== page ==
The effect of the West’s wilful stirring of the Syrian pot, exacerbating, deepening and ultimately transforming a civil conflict into a holy war, has not been confined to Syria. It also served to destabilise Iraq, something Cockburn wryly calls the West’s ‘blind spot’. Up to 2011, Iraq’s post-Saddam Sunni minority were increasingly resigned to the Shia-Kurdish-dominated status quo. And, as a result, the Sunni jihadists of what was to become known as ISIS were on the wane. But the Syrian uprising, and its gradual transformation into a sectarian conflict, with the Syrian Sunnis arrayed against Assad’s non-Sunni regime, provided, to quote Cockburn, ‘encouragement and an example’. ISIS fed off the Syrian conflict, drawing weapons and monies from assorted foreign sources investing in the anti-Assad opposition, and it simultaneously fed into the conflict, sending, from 2012 onwards, fighters and funds to its affiliates in Syria.
It was not just Western involvement in Syria that was to fuel the rise of ISIS, of course. Turkey tacitly allowed ISIS to use its 510-mile border with Syria, largely because of their mutual dislike of the Kurds, while Qatar, the United Arab Emirates, and above all Saudi Arabia, pursued their own agendas in Syria, providing millions of dollars-worth of funding and weaponry to the Sunni anti-Assad opposition. Saudi Arabia’s role was hardly a surprise. As a 2009 cable from Hillary Clinton revealed, many in the US knew that Saudi Arabia, and its Sunni monarchical rulers, were the most significant funders of terrorist groups worldwide. Pumping money and military hardware into an opposition movement dominated by hardline Salafi jihadists was almost to be expected. But Saudi Arabia has not just been handing over cash and guns. For several decades, it has been the most prominent funder and propagator of Wahhabism, an eighteenth-century return-to-the-texts reinterpretation of Islam, which calls for Sharia law, the relegation and submission of women, and, most importantly the active persecution of kuffirs – in other words, non-believers. That the bastard Salafist sons of Wahhabism, such as al-Qaeda and ISIS, now dominate the Sunni opposition in Syria and Iraq would not be possible without the involvement of Saudi Arabia and its Gulf allies. As Cockburn makes clear throughout, they have funded and inspired these jihadist movements.
The Sunni rulers of Saudi Arabia and their near allies, explains Cockburn, have long been concerned with the threat of Shia militancy, especially from the Shia minorities within their own borders. As they see it, supporting the Sunni opposition in Syria and Iraq is in their interests, or at least it was until the black-clad beast the Saudis spawned down through the Euphrates valley started posing a threat to Saudi Arabia itself. The House of Saud’s recent decision to refuse to allow Saudi jihadists back into Saudi Arabia is too late to reverse its impact on Iraq and Syria. ‘[Saudi Arabia’s involvement] has de-emphasised secular democratic change as the ideology of the [Syrian] uprising, which then turned into a Sunni bid for power using Salafi jihadist brigades as the cutting edge of the revolt’, says Cockburn. And now the whole region is reaping the Wahhabist-cum-Salafist whirlwind.
Of course, ISIS might not have been able to redraw the Middle Eastern map if the Iraqi state had been stronger. At the beginning of 2014, it certainly looked capable of resisting an ISIS-style insurgence. After all, the Iraqi army numbered some 350,000 and had been invested in to the tune of $40 billion since 2011. Yet, by July of last year, the army had simply melted away. With ISIS at the gates of Baghdad, the state’s incapacity was writ large. ‘It was a measure of the collapse of the state security force and the national army’, writes Cockburn, ‘that the government was relying on a sectarian militia to defend the capital’.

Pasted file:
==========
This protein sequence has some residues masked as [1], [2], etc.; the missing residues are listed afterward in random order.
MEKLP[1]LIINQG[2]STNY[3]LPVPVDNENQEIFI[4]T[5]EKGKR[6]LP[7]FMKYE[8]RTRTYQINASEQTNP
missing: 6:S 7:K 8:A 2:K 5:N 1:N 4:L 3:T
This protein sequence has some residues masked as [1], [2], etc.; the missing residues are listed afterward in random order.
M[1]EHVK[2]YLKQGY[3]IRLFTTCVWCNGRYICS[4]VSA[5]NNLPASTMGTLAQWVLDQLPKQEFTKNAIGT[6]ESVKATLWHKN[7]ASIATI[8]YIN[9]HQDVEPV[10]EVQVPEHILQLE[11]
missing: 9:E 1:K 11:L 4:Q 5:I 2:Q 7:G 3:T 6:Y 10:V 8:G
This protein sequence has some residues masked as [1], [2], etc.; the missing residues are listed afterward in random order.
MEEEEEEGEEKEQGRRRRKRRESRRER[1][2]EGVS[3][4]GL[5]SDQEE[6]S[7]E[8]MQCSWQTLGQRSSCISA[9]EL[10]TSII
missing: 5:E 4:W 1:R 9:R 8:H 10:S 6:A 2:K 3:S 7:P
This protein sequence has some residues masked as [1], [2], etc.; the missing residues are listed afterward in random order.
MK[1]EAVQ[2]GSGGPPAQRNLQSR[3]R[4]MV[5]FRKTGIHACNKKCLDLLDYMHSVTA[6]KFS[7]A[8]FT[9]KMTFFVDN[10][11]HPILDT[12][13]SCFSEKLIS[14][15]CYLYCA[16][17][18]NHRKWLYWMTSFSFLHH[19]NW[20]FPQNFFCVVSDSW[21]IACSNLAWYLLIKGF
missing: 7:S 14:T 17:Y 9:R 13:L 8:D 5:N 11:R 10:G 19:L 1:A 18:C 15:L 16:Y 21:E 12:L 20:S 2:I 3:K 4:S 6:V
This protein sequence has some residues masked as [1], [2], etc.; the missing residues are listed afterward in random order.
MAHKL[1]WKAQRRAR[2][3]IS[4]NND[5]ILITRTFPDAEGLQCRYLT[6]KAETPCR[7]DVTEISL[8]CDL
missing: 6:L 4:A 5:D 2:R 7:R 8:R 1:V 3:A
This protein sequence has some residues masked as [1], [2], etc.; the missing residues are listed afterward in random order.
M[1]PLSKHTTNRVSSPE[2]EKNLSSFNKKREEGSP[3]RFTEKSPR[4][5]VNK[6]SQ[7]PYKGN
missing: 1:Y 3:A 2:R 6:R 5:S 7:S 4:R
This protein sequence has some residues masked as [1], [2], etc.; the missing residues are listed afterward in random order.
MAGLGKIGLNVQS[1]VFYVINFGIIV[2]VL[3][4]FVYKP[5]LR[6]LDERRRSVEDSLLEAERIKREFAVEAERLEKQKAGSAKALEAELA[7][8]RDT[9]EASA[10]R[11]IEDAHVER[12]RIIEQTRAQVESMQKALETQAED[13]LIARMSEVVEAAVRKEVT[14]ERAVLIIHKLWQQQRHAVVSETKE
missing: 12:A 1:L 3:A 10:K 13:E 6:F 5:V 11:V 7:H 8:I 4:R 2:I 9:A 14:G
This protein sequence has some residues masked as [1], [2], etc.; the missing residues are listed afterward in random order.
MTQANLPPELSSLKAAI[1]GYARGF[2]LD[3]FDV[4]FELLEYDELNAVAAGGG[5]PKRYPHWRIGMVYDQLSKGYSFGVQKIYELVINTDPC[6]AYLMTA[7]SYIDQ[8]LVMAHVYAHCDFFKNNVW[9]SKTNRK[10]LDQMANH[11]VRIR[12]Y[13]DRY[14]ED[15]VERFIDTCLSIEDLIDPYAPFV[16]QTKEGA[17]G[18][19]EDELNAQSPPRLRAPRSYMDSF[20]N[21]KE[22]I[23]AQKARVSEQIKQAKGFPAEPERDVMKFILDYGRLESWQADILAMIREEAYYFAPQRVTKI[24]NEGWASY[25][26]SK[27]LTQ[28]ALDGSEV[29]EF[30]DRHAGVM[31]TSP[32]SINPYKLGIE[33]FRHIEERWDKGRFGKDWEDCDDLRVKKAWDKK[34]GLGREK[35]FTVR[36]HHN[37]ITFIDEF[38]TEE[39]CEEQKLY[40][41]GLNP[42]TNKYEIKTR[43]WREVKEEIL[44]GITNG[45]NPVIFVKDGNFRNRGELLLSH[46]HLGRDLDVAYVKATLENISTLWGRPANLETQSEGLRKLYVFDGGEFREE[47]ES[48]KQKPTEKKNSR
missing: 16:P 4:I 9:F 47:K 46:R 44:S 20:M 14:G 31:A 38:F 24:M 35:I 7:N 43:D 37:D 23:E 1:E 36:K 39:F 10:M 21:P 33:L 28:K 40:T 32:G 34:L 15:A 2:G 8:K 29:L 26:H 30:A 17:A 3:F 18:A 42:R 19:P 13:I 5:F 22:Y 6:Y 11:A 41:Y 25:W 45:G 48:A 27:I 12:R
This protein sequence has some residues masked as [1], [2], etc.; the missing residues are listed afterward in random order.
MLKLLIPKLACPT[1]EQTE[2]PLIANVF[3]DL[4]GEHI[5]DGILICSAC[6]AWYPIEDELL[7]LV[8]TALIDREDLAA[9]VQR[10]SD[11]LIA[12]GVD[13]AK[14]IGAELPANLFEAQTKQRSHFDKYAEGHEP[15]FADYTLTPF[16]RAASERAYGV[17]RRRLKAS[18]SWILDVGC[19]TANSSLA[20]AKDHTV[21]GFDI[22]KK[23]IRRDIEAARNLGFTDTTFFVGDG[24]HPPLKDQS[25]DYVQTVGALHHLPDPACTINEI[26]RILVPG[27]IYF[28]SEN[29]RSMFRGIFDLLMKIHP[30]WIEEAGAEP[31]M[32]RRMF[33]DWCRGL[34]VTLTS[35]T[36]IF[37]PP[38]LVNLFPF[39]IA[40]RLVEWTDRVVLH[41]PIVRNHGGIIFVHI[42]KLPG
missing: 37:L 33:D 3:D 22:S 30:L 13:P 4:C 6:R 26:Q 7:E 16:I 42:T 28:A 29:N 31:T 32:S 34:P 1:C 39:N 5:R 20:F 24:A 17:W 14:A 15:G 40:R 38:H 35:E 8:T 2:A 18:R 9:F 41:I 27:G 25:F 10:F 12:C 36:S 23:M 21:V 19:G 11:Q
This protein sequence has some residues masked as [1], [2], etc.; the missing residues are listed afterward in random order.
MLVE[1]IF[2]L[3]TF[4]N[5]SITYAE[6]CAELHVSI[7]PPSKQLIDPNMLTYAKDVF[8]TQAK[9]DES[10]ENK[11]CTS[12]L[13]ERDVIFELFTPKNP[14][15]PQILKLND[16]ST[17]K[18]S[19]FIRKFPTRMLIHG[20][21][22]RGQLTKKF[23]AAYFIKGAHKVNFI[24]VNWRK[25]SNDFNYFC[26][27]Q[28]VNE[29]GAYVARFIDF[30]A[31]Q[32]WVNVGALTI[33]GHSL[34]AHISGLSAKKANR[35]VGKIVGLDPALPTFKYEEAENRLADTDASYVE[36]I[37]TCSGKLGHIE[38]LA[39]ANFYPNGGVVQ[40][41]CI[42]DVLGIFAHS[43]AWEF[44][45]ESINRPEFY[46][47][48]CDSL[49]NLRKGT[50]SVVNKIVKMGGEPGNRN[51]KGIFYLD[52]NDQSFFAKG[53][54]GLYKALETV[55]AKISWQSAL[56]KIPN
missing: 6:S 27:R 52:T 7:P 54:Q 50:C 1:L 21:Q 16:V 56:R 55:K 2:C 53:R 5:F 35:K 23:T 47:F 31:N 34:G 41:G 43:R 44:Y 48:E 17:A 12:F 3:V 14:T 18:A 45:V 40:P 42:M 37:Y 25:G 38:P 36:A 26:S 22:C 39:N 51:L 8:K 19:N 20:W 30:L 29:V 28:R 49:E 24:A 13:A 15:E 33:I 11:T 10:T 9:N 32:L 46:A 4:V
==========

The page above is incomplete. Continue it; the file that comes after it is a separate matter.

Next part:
Cockburn’s portrait of Iraq’s government and state institutions is damning. Self-interest and corruption are rife, with the army reduced to little more than a gravy train people pay to join in return for a hefty salary and a chance to make money from checkpoint kickbacks. No wonder it provided as much resistance to ISIS as smoke. In fact, just about the only thing sustaining the Iraqi political elite’s rule last year was denial. Cockburn tells of going for dinner at the Alwiyah Club in central Baghdad, with ISIS’s latest victories meaning it was just an hour’s drive away. But, such was the Baghdad’s elite’s bonhomie, Cockburn could barely find a table. A former Iraqi minister tells him: ‘It is truly surreal. When you speak to any political leader in Baghdad, they talk as if they had not just lost half the country.’ Cockburn writes: ‘Iraq’s Shia leaders had not grasped that their domination over the Iraqi state, brought about by the US overthrow of Saddam Hussein, was finished, and only a Shia rump was left.’
Why was Iraq officialdom so corrupt? Why were those governing the country only interested in what they could get out of it? Cockburn’s response is pithy: ‘The simple answer that Iraqis give is that “UN sanctions destroyed Iraqi society in the 1990s and the Americans destroyed the Iraqi state in 2003.”‘ Quite.
By the end of The Rise of Islamic State, you’re left in little doubt that ISIS stands as the result of ceaseless intervention in the affairs of Iraqis and Syrians, inhibiting at every turn their ability to determine their own futures. ISIS’s emergence also, therefore, represents an indictment of the conflicting agendas of foreign powers, be it the shallow ethical posing of the West or the cynical sectarian manoeuvring of the Middle East’s autocracies. It is a grisly coda to the US-led ‘war on terror’. In Cockburn’s words: ’Whatever [Western powers] intended by their invasion of Iraq in 2003 and their efforts to unseat Assad in Syria in 2011, it was not to see the creation of a jihadi state spanning northern Iraq and Syria, and run by a movement a hundred times bigger and much better organised than the al-Qaeda of Osama bin Laden.’
Tim Black is deputy editor of spiked.
The Rise of Islamic State: ISIS and the New Sunni Revolution, by Patrick Cockburn, is published by Verso. (Buy this book from Amazon(UK).)